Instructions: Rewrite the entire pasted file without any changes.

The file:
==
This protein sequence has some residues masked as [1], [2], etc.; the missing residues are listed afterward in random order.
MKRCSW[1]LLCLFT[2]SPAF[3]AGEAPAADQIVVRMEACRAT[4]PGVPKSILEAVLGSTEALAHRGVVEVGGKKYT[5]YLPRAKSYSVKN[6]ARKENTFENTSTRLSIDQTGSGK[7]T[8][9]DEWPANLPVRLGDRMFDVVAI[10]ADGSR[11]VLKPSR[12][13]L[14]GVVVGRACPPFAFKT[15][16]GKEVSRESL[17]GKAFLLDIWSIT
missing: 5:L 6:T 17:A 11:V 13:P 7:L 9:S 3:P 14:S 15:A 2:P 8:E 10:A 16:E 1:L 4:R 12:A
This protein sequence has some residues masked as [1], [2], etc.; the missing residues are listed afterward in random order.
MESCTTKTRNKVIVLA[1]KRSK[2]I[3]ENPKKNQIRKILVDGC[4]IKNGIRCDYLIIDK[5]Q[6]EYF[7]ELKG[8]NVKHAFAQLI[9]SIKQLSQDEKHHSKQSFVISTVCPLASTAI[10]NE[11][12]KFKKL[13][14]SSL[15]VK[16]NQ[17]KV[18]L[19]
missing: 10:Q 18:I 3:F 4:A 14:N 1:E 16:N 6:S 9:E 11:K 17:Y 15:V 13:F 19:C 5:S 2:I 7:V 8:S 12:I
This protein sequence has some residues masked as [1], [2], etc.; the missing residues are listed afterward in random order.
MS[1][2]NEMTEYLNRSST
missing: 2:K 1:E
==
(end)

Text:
This protein sequence has some residues masked as [1], [2], etc.; the missing residues are listed afterward in random order.
MKRCSW[1]LLCLFT[2]SPAF[3]AGEAPAADQIVVRMEACRAT[4]PGVPKSILEAVLGSTEALAHRGVVEVGGKKYT[5]YLPRAKSYSVKN[6]ARKENTFENTSTRLSIDQTGSGK[7]T[8][9]DEWPANLPVRLGDRMFDVVAI[10]ADGSR[11]VLKPSR[12][13]L[14]GVVVGRACPPFAFKT[15][16]GKEVSRESL[17]GKAFLLDIWSIT
missing: 5:L 6:T 17:A 11:V 13:P 7:L 9:S 3:P 14:S 15:A 2:P 8:E 10:A 16:E 1:L 4:R 12:A
This protein sequence has some residues masked as [1], [2], etc.; the missing residues are listed afterward in random order.
MESCTTKTRNKVIVLA[1]KRSK[2]I[3]ENPKKNQIRKILVDGC[4]IKNGIRCDYLIIDK[5]Q[6]EYF[7]ELKG[8]NVKHAFAQLI[9]SIKQLSQDEKHHSKQSFVISTVCPLASTAI[10]NE[11][12]KFKKL[13][14]SSL[15]VK[16]NQ[17]KV[18]L[19]
missing: 10:Q 18:I 3:F 4:A 14:N 1:E 16:N 6:S 9:E 11:K 17:Y 15:V 13:F 19:C 5:S 2:I 7:V 8:S 12:I
This protein sequence has some residues masked as [1], [2], etc.; the missing residues are listed afterward in random order.
MS[1][2]NEMTEYLNRSST
missing: 2:K 1:E